WASSER FÜR WASSER (WfW) | NEWS
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WATER FLOWS. WATER CONNECTS.

At WfW, we often talk about water, its equitable distribution, its protection and safe access. However, we do not only work with water as a resource, but also with water as an untameable element of connection. Water connects in all its forms and colours. That is why we always come into contact with people in our projects. We let them inspire us, pick up on their stories and are interested in their perspectives. Unfortunately, many of these stories remain unwritten, many of these perspectives unheard. But here we are listening. Listen with us to the stories of the "water-connected."

30. November 2022


Bonface Sichone

Community Manager - LWSC

Bonface Sichone has a decade of stories to tell as he works as a community manager for the Lusaka Water Supply & Sanitation Company (LWSC). The water supply company is responsible for granting water to the capital and therefore the planning, implementation, operation and maintenance of the supply system in WfW project areas.

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With his masters degree in social work, Bonface Sichone strives to create a space to consult people, to support them and to offer them a room to share and to connect.

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“My job is a calling. It fulfils me and gives me joy.”

Bonface Sichone

When he looks back on all these years, it is the fulfilment he gets when he sees how happy people are and when he feels their joy about his work, that kept and still keeps him going. “At LWSC, we are taking care of a lot of social issues”, he explains, expressing eagerness and commitment. “People are excited about our work, because it means no longer having to fetch water from private untreated boreholes, it means profiting from safe water access and less health issues.”



Amélia Mulhui

Soap - Production

Amélia Mulhui is a woman whose facial expressions seem to draw an everlasting smile, spreading her positive attitude towards the world. Amélia was working in gastronomy, before our paths began to connect when she joined the “YAKOKO” soap production.

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WfW is active in Maputo since 2018, implementing projects fostering sanitation and hygiene in Maputo. To this end, we started a collaboration with a Maputo-based soap start-up. Over the years, this connection intensified, and today WfW runs the start-up as a social enterprise with which we have already distributed over 100,000 soaps to primary schools. This is how we now produce and distribute our own coconut oil-based "YAKOKO" soaps. In this way, we not only strengthen the local value chain, but also actively strengthen the hygiene aspect of our WASH in school projects. And Amélia was the perfect match, when we had a vacancy in our soap production.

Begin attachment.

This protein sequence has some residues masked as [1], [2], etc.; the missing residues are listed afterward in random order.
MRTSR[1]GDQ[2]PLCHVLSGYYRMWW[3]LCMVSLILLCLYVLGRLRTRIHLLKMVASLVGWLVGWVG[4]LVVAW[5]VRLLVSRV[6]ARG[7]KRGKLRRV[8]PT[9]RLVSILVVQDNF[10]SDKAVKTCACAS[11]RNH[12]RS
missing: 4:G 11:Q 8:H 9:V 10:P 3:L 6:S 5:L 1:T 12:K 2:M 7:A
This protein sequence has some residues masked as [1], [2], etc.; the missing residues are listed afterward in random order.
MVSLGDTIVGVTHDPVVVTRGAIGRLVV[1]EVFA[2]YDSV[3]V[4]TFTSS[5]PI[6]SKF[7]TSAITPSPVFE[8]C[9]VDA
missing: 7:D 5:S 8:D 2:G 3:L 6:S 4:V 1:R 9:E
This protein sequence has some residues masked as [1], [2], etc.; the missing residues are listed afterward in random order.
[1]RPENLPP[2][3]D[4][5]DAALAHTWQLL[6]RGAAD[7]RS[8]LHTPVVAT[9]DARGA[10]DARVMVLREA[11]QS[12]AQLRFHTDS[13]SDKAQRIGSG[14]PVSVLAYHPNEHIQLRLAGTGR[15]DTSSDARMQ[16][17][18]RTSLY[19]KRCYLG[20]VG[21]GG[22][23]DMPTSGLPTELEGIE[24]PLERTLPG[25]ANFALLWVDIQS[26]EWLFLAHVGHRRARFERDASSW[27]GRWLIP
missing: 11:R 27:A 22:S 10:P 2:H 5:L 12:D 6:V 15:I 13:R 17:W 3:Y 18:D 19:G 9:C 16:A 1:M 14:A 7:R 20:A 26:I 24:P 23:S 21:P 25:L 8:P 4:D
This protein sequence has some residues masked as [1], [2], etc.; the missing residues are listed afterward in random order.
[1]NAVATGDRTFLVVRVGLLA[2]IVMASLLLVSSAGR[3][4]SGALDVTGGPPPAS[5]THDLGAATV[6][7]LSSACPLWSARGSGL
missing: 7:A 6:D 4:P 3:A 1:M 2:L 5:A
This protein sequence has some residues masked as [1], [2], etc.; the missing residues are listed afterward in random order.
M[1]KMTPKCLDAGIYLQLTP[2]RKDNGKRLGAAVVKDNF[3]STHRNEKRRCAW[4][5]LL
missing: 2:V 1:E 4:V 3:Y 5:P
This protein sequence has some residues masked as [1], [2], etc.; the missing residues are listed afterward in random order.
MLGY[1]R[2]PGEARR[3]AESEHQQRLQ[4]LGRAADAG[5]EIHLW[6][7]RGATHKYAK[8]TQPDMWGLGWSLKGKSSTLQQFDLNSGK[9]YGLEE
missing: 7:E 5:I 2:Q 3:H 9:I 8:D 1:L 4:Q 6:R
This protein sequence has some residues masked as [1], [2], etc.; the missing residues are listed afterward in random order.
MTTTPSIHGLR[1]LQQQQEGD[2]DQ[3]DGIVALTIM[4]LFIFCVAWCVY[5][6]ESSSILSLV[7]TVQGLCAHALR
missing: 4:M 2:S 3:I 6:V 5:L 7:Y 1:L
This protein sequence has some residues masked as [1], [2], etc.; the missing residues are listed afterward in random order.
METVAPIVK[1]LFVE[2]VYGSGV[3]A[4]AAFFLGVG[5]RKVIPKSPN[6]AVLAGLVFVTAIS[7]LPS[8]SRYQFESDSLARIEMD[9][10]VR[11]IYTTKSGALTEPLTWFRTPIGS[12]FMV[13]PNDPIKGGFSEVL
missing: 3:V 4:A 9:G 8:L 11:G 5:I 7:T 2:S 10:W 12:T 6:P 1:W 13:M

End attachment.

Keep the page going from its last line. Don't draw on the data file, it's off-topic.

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“Soap is of great importance. We need it for the most simple and at the same time significant tasks.”

Amélia Mulhui

In the function as production lead, she became familiar with the processes of soap production. “At the beginning, I used to present the process to new employees, as I was one of the few people who knew how everything worked.” Over time, the distribution of work has been reorganized, prompting Amélia to proudly talk about the collegial atmosphere and working as a team. “It’s not our personal work. Everyone works wherever they are needed.”


Amélia lives with her two sons - eight and four years old - Her dream is to see the company grow and to see it develop in other countries.


Gilbert Fisch

WfW Supporter and Fundraiser

Sport connects. Water connects. And Gilbert connects. He connects the passion for sports with with an urge to strive to achieve a more equitable world. As the founder of the foundation Summits4Hope, Gilbert Fisch has been substantially supporting WfW for many years.

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He is well known on his racing bike, a yellow canister strapped to his back, with which he and his team of "charity riders" draw attention to global water problems. In this way, they cover up to 944 kilometers and 13’000 meters in altitude to collect donations and invest into the future.

Firmly convinced by Nelson Mandela's words that education is the most powerful weapon to change the world, Gilbert is committed to children and their chance to lead a self-determined life. He supports WfW with a focus on WASH projects at schools in Mozambique, whereby the project currently supported by Summits4Hope addresses an improvement of the water, sanitation and hygiene situation at the primary school Inhaca Nkalane, Maputo.


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"Clean water, sanitation and hygiene dramatically improve school attendance, especially for girls."

Gilbert Fisch


Mischek Salifyanji

plumbing student at LVCT

Remember the Lusaka Vocational and Technical College (LVCT) from the first episode? Back then we learned about Rose Lyungame teaching at the institute. Today we’re switching the perspective. Dive with us into the story of a young water visionary: